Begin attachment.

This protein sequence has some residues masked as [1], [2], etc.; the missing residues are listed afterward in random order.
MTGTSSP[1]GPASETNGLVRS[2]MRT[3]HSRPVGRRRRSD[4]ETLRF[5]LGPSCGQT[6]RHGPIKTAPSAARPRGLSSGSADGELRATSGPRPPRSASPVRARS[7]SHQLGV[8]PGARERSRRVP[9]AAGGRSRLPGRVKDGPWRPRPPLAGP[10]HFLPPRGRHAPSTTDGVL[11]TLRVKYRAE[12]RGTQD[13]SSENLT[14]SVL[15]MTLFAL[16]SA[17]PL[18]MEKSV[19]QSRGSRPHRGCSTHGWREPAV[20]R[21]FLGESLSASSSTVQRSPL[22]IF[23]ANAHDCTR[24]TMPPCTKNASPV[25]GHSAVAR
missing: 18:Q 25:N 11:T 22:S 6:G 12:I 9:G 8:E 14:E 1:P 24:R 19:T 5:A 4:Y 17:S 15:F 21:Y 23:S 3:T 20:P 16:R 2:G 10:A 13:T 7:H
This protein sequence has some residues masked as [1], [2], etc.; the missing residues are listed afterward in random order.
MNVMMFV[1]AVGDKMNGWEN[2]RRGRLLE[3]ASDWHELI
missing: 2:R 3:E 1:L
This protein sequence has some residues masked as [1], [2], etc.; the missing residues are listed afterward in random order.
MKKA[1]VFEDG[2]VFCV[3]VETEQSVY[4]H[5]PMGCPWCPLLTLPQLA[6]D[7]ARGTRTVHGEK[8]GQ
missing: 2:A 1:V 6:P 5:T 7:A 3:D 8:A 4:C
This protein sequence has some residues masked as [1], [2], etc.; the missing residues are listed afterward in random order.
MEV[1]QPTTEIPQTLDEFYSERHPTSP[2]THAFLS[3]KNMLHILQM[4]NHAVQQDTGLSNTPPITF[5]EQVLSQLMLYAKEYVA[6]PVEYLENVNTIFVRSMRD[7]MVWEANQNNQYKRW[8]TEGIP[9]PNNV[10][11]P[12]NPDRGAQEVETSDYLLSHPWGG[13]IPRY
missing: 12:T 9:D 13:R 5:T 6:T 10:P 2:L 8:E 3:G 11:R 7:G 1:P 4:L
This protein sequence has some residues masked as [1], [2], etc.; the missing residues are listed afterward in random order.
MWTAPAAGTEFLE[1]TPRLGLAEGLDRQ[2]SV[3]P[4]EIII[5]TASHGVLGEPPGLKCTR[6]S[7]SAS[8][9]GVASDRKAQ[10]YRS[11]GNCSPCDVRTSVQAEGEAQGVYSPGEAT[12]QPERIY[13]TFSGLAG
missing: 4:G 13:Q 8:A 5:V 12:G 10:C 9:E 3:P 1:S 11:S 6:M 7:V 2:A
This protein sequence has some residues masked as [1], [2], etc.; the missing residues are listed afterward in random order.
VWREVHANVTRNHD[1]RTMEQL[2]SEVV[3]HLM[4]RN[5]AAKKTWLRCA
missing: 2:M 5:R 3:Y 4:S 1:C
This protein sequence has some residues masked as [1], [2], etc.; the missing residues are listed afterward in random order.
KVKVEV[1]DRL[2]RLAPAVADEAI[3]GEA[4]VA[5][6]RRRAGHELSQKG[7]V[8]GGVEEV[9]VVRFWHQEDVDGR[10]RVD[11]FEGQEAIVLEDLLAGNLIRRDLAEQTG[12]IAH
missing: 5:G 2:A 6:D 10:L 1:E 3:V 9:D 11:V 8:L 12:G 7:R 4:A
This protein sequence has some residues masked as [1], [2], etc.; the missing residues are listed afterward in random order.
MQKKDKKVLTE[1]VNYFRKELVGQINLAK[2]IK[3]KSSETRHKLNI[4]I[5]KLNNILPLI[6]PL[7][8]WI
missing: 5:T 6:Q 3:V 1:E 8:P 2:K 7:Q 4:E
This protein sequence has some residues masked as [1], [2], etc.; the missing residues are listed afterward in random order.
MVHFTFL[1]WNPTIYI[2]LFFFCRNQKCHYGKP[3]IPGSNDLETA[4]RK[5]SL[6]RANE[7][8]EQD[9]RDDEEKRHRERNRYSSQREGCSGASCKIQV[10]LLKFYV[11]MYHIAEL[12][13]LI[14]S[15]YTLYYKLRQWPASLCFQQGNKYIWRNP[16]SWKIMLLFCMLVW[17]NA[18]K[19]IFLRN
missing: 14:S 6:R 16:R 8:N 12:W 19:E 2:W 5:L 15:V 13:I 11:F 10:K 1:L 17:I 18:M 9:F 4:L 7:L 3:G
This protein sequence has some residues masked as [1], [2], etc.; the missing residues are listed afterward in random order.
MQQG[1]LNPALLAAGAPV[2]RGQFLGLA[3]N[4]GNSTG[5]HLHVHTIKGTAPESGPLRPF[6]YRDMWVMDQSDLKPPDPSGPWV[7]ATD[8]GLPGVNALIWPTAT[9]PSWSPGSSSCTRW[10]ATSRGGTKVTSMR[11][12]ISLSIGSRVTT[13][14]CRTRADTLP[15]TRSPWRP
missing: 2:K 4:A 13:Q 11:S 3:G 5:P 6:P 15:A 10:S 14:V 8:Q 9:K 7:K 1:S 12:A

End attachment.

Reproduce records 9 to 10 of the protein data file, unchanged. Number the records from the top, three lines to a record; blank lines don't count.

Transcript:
This protein sequence has some residues masked as [1], [2], etc.; the missing residues are listed afterward in random order.
MVHFTFL[1]WNPTIYI[2]LFFFCRNQKCHYGKP[3]IPGSNDLETA[4]RK[5]SL[6]RANE[7][8]EQD[9]RDDEEKRHRERNRYSSQREGCSGASCKIQV[10]LLKFYV[11]MYHIAEL[12][13]LI[14]S[15]YTLYYKLRQWPASLCFQQGNKYIWRNP[16]SWKIMLLFCMLVW[17]NA[18]K[19]IFLRN
missing: 14:S 6:R 16:R 8:N 12:W 19:E 2:W 5:L 15:V 13:I 11:F 10:K 1:L 17:I 18:M 9:F 4:L 7:L 3:G
This protein sequence has some residues masked as [1], [2], etc.; the missing residues are listed afterward in random order.
MQQG[1]LNPALLAAGAPV[2]RGQFLGLA[3]N[4]GNSTG[5]HLHVHTIKGTAPESGPLRPF[6]YRDMWVMDQSDLKPPDPSGPWV[7]ATD[8]GLPGVNALIWPTAT[9]PSWSPGSSSCTRW[10]ATSRGGTKVTSMR[11][12]ISLSIGSRVTT[13][14]CRTRADTLP[15]TRSPWRP
missing: 2:K 4:A 13:Q 11:S 3:G 5:P 6:P 15:A 10:S 14:V 8:Q 9:K 7:K 1:S 12:A